• Unlocking Unique Chemical Signatures in Tires

    Skid marks left by cars are often analyzed for their impression patterns, but they often don’t provide enough information to identify a specific vehicle. A new approach could provide law enforcement new tools to track down those who flee a crime scene.

  • Improving Vehicle Inspections at Security Checkpoints

    Federal agencies screen an average of 235,000 vehicles every day for illegal contraband, explosives and other potential threats in the United States. Currently, federal law enforcement personnel (LEP) perform a visual search of the undercarriage using mirrors, or, if available, an under-vehicle inspection scanner. The scanning units are expensive, have moderate resolution and require vehicles to go only five miles per hour. DHS S&T is changing that.

  • Researchers Developing Tech to Mitigate Interference for Wideband RF Systems

    The radio frequency (RF) spectrum is a scarce resource that is becoming increasingly congested and contested as demand for spectrum access continues to grow. Within this crowded environment, the Department of Defense’s (DoD) RF systems are hampered by mission-compromising interference from both self- and externally-generated signals. Researchers aim to develop new tunable filter, signal canceller architectures to protect wideband radios.

  • Combatting Terrorism with Environmental DNA

    Forensic science experts are refining an innovative counter-terrorism technique that checks for environmental DNA in the dust on clothing, baggage, shoes or even a passport. The technique traces the source of dust on suspect articles to match a soil profile of a specific area or overseas country.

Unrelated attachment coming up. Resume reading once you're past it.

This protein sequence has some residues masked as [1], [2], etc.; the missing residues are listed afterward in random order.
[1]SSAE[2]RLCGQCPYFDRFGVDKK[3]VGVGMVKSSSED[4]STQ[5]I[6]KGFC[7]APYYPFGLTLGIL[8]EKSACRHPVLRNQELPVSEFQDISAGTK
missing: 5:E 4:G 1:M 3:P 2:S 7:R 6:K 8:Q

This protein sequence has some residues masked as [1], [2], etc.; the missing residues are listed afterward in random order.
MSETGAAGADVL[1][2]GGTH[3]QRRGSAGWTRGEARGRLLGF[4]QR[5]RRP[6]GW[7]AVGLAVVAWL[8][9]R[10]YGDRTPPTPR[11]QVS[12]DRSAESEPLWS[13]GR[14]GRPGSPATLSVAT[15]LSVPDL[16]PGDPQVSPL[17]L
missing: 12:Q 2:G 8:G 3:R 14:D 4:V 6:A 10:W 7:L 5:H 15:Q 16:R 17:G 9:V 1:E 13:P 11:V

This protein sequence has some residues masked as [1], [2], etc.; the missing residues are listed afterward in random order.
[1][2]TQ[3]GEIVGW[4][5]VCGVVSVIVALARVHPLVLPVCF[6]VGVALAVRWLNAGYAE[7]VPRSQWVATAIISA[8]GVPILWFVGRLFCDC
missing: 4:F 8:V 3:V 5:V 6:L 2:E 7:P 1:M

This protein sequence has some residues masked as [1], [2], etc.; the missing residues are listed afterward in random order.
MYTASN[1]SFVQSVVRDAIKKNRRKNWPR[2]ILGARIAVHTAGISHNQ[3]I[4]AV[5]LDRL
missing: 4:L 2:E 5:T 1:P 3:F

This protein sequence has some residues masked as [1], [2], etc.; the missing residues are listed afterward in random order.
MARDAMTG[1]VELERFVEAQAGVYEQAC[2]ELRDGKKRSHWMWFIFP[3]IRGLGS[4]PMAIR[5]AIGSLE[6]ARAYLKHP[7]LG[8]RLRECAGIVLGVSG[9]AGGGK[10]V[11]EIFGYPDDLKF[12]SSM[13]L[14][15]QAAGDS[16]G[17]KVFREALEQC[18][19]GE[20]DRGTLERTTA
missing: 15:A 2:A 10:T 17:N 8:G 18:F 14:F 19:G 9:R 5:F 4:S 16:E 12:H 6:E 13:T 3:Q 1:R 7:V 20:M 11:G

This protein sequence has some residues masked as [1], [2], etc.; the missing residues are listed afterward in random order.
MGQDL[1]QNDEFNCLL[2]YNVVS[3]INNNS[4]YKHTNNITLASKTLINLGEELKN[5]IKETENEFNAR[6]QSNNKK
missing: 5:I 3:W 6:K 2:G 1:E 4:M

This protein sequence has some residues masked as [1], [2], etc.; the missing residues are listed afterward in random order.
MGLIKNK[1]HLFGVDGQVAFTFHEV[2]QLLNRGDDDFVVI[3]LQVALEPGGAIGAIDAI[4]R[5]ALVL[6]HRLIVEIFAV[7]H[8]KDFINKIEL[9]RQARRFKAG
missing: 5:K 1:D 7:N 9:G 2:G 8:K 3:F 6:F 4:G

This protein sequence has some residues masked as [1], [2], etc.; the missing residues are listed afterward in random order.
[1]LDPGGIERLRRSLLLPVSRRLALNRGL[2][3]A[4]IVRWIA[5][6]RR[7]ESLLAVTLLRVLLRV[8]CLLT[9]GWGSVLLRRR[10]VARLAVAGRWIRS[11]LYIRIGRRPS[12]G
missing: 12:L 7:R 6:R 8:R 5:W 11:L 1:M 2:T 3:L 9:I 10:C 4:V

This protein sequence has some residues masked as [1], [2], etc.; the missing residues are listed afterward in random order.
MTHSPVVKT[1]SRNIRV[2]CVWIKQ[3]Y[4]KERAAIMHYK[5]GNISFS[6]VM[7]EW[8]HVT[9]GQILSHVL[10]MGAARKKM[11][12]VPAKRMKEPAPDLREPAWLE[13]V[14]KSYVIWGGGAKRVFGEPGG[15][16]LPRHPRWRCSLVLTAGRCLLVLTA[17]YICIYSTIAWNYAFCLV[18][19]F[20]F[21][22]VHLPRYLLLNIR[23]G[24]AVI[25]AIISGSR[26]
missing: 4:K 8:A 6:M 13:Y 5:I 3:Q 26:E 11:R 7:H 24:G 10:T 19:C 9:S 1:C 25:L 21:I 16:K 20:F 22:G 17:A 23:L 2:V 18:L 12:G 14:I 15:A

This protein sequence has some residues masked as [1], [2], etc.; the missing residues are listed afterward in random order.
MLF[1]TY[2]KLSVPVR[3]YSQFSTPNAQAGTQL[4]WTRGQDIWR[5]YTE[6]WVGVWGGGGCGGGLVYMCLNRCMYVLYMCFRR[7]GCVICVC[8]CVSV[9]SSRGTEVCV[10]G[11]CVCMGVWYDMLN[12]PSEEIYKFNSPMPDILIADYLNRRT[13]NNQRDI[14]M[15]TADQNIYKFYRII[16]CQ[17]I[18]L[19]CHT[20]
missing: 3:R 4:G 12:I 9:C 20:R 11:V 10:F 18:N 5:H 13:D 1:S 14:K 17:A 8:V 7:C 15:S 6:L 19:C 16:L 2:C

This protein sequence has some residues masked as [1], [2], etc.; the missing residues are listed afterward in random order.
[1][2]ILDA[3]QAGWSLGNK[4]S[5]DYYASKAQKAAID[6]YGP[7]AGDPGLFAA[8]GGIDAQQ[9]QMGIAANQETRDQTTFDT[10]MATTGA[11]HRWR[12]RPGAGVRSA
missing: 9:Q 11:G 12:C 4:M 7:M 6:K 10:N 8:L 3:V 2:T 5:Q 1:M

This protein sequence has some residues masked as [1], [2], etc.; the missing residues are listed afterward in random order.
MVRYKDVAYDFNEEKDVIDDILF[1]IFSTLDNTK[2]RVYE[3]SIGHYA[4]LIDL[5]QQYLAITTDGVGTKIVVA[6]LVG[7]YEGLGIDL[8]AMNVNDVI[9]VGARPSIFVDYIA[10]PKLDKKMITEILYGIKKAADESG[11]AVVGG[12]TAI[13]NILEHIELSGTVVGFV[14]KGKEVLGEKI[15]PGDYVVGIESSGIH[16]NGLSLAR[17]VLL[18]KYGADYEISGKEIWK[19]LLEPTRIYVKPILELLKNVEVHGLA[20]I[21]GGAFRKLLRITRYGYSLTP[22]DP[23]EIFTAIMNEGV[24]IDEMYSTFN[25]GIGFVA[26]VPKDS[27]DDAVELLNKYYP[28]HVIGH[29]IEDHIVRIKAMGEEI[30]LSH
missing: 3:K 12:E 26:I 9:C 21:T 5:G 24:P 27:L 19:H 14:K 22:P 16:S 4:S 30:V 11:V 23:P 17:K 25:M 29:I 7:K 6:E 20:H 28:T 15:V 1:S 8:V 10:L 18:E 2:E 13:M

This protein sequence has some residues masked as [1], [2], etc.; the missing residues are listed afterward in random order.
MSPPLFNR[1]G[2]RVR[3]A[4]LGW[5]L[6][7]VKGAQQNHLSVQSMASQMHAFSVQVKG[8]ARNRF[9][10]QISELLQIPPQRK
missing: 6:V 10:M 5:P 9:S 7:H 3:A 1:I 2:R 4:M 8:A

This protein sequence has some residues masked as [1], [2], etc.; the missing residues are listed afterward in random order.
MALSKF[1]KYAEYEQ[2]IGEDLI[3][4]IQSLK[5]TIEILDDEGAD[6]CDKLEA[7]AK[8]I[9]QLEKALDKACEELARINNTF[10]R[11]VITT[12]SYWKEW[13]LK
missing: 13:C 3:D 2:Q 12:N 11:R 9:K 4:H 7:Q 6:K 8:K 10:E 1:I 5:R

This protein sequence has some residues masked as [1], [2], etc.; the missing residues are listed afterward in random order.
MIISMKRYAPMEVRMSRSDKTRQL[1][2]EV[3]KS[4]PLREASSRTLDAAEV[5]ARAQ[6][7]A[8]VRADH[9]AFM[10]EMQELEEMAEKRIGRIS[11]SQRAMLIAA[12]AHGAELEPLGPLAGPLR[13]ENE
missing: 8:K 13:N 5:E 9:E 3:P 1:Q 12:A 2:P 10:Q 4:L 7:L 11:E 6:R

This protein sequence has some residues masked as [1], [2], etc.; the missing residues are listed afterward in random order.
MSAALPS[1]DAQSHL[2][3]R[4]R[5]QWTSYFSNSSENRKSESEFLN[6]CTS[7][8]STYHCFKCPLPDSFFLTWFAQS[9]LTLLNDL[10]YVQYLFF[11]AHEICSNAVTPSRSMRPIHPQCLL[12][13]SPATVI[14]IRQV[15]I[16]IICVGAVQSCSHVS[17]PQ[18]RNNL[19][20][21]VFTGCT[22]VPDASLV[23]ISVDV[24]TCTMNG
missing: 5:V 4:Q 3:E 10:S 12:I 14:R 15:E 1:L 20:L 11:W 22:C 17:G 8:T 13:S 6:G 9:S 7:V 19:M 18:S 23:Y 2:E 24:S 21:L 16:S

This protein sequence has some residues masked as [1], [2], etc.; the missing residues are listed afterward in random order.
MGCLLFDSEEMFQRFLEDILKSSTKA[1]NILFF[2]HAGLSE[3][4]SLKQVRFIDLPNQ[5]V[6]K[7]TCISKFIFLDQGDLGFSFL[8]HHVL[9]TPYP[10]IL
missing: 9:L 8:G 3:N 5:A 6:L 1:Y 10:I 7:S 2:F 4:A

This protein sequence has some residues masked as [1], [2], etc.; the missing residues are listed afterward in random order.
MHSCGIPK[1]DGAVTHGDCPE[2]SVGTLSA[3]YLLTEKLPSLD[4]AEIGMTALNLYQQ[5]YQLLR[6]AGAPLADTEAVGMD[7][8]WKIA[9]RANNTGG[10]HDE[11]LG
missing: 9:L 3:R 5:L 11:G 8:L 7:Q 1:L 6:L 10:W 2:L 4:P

• Drone Detection Test

    Transportation Security Administration (TSA) law enforcement and police departments from Connecticut, and New York recently partnered with the Connecticut State Police (CSP) to assess their ability to hunt and stop unauthorized drones from interfering with commercial aviation.

  • Deployment of Emotion-Recognition Technologies in China Threatens Human Rights

    Emotion recognition is a biometric technology which purports to be able to analyze a person’s inner emotional state. These biometric applications are used by law enforcement authorities to identify suspicious individuals, and by schools to monitor how well a student is paying attention in class. China is deploying the technology to allow the authorities to better monitor forbidden anti-regime thoughts among citizens who are subject to police interrogation or investigation.

  • Swarming Drones Concept Flies Closer to Reality

    A swarm of twenty drones has recently completed the largest collaborative, military-focused evaluation of swarming uncrewed aerial vehicles (UAVs) in the U.K. The exercise was the culmination of the Defense Science and Technology Laboratory’s (DSTL) “Many Drones Make Light Work” competition

  • Robot Seeks Out Chemical Agents

    Scientists have successfully tested a fully autonomous robot that will help defense and security personnel dealing with hazardous scenes. The development of the robot means that humans and machines can now share the burden of detecting and report dangerous chemicals over large areas.

  • Baltimore Aerial Investigations Associated with Small Improvements in Solving Crimes